A betta is the only fish that is not only content but able to absolutly love life alone in a small tank! lol
And to completely train their humans to do what they like. :P
I didn't insinuate that they have a choice. They literally have a choice. They mate, or they don't. They choose. Yes, they have a lack of options. I did too, growing up in a small town. I still chose my husband. I turned down quite a few losers before I did. :P
Meh, either way it's a personal choice. You like them passive and would like to see a tank full of many of them in different colors. I like to see them alone in their tanks with a complimentary decor. Like I said, neither is wrong. Just different.
It's possible. I once read a scientific journal where monkeys were bred to be shy.
I think if people have issues with breeding peaceful bettas, then they ought to look closer at what we've already done to Betta Splendens as a species... it's pretty dramatically different from wild type as far as "different" goes when it comes to genetics.
If you want an aggressive betta, just don't buy a peaceful betta. ;) But it seems judgmental to me to down other people because they want something different out of their fish.
starting to get the feeling that this is one of those ideas i am going to be way out in left feild with.
shoot might take some imbellis and breed the peace then mix in some splendis for colors and tail then sell the infertile hybreeds to the general public so no one else turns a dime off of my work LOL.
just kiding haha.... but seriously naw just kidding .... buutt....
and i do think that the ability to have a large tank filled with many bettas would be worth the effort.
If you dislike the look of imbellis, but like their behavior--why not start with imbellis? There really isn't anything wrong with splendens, in my opinion, they're beautiful and their aggression is part of what makes them desirable to me. Show judges look for a good deportment in splendens for a reason--aggression is what makes these fish who they are. It is their identity and people will be very reluctant to change that despite the allure of keeping a lot of splendens in one tank.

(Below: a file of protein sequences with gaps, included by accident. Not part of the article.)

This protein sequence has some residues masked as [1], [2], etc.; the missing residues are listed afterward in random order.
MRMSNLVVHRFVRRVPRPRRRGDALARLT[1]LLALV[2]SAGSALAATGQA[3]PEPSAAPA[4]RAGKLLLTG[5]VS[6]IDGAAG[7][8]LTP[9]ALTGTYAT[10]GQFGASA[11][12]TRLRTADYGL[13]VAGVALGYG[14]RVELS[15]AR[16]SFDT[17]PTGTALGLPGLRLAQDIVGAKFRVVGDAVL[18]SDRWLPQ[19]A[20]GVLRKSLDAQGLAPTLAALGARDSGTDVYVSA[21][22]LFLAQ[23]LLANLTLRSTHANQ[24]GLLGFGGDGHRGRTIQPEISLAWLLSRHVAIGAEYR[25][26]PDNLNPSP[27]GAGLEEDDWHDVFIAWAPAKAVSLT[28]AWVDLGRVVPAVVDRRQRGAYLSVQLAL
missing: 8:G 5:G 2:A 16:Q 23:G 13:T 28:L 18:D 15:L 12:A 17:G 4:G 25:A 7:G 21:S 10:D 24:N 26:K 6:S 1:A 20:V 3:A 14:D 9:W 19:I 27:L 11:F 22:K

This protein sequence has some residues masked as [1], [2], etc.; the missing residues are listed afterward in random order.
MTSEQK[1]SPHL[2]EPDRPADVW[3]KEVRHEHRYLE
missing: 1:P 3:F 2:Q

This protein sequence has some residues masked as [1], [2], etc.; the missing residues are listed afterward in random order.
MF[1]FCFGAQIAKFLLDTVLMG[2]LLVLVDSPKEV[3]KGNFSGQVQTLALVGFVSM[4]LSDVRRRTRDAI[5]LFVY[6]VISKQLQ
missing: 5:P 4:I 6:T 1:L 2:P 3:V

Theoretically, if you started with imbellis or smaragdina, you could selectively breed them to more docile splendens to get some of their fin and color characteristics--after all, the dragon trait, giant trait, and wild type stripes came from breeding splendens to various wild types. Using imbellis/smaragdina based stock, you'd have a higher probability for success in creating a fancy wild type that can live peacefully in colonies. This makes much more sense to me than trying to undo several hundred years of breeding for aggression. I think people would be very interested in fancy imbellis or smaragdina--if you mixed them with splendens I would definitely start with metallic bettas, such as coppers and dragons, because it would play up the imbellis' stripes. I think it is very important for you to keep the integrity of whatever wild type you choose, though, and keep the influence of splendens as minimal as possible.
I still don't see your point. It's bad that Betta splendens were selectively bred but dogs, horses, cows, chickens, cats, peaceful fish, reptiles, flowers, fruits, vegetables...... all of these are good? Its the same thing. Everything I mentioned has been selectively bred by humans to have the characteristics we want and get rid of the characteristics we don't.
Personally I don't want to see a colony of Betta splendens because to me they would not be the same fish. Just the way I wouldn't want a Doberman Pinscher who loves everyone he meets or a Labrador who doesn't want to swim.
Starting a new or hybridized species (although I'm generally not about hybridization) would be much better than trying to take a good thing and change it just because you don't like one aspect of it.
Just the way I wouldn't want a Doberman Pinscher who loves everyone he meets or a Labrador who doesn't want to swim.
In this case, though, it depends on how the dog was raised... bettas are naturally, instinctively aggressive. My lab HATES water. Cannot STAND it. Does it make his breeder, or he himself a bad example of the breed? No. Just makes him weird :P
But if you really want calm bettas, start with bettas that are naturally calmer. The bettas we have now have been bred for too long for the specific goal of being aggressive. To try and change that would be incredibly time-consuming, and would probably fail the minute you tried to introduce new blood to the experiment, reverting back to the aggression, or being killed in breeding.
Whether you want to change the current splendens, or create a new species, it'll still take time. I'd say, if you REALLY, REALLY want calm bettas, try from another calmer species. Otherwise you're not going to get very far...
Basically Carpenter, trying to breed for calm bettas doesn't make much sense. It'd be time consuming (but then again, isn't line breeding?), and it'd make different bettas that aren't quite like our splendens, and in some ways it could almost be inethical. There are some bettas that are calm (simba was very much so), but in my experience, they lack the spark and little fish giant attitude that many of us like.
Not to nit pick but IMO a dog that doesn't have the correct temperament for his breed isn't a good example of his breed. Not a bad dog, just not something that should be bred. I consider bettas the same way, a non aggressive betta or one with neurosis is not a betta I would breed, regardless of form and finnage.